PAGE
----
Crane Loses Mate, But Owner Identified
He Hopes Bird Comes Home for the Holidays

By Lisa M. Krieger

San Jose Mercury News, November 30, 2006, pages 1A & 17A

Lisa M. Krieger / Mercury News

When the crane flew the coop, he didn't go far.

The owner of the stray East African crowned crane has stepped forward, saying that the valuable bird is his— and needs to come home. Its female mate has been found dead. The pair escaped while being moved into a new aviary in Los Altos Hills, he said, just up the road from the apricot orchard where the crane now resides.

"If anybody can capture him and bring him back, I'd really appreciate it. It needs special care," said Patrick Ng, who returned Tuesday from a Costa Rican bird-watching vacation to the news that his birds had been found. Ng was unable to track the bird himself because he was taken ill while traveling and spent the day in bed.

A tall and majestic East African crowned crane
has settled into an old orchard in Los Altos Hills.

Catching a crane is easier said than done, bird experts say. Cranes can be aggressive— and unless tame, will resist capture.

Meanwhile, the surviving crane's great adventure continues. On Wednesday, it continued to explore fields, orchards and abandoned pastures in a rustic corner of the town, keeping company with Steller's jays and other suburban species.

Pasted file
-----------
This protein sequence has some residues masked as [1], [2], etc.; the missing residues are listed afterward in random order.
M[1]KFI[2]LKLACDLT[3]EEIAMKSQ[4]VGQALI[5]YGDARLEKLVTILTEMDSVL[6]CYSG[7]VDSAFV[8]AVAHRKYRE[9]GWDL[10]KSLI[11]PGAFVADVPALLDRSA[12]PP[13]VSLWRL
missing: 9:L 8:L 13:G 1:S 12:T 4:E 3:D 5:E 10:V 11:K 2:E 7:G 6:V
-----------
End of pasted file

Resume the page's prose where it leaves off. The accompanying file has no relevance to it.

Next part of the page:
Its smaller mate, found dead in a neighbor's yard, has been carried home. Because it suffered no injuries, Ng thinks it may have succumbed from exposure or lack of proper food.

As bird enthusiasts flocked to Los Altos Hills for a glimpse of Uganda's national bird, Sandra Humphries kept close vigil.

"Cars keep stopping. I don't mind if they come to enjoy it, as long as they leave it be," she said.

Sighed friend Colette Cranston: "The looky-loos have arrived."

In the wild, gray crowned cranes survive in cool, damp weather only if they are acclimated in outdoor aviaries, and as long as there is proper food, said Jessie Gross, who works in a San Diego store called Bird Crazy, which buys and sells exotic birds. Wednesday's temperatures in Kampala, Uganda, ranged from a balmy 65 to 80.

Wild cranes have adapted to human settlements, dining on millet and maize from African fields. As birds go, they're easily domesticated. They're worth about $1,800 each.

But if adults can fly, it's tough to coerce them back into cages, Gross said.

While these birds were roosting near the Los Altos Hills Town Hall, a bird catcher dressed in goggles and gloves reportedly tried to catch them by net, to no avail.

"That's a tough one," Gross said. "You need to be careful. They can be very aggressive."

The majestic long-legged crane stands three feet tall, with a six-foot wingspan. Its beak is long— and sharp. It has acute vision and startles easily.

"They bite, and have claws," he said. "Because of their size, catching is not an option for most people. A net might work, if it is big enough. But if they can fly, it is going to be extra hard."

Ng has propped open the door to the new aviary— and left out food— in hopes that the bird will get homesick and return for the holidays.

"The cage is empty. I hope it comes back," he said. "I'd love to have it back."

Contact Lisa M. Krieger at
or (650) 688-7565.

2006 and wire service sources. All Rights Reserved.


Earlier Story: Crowned Crane Graces Los Altos Hills

Later Story: Exotic Gray Crane Continues Life at Large

Crowned Crane Photos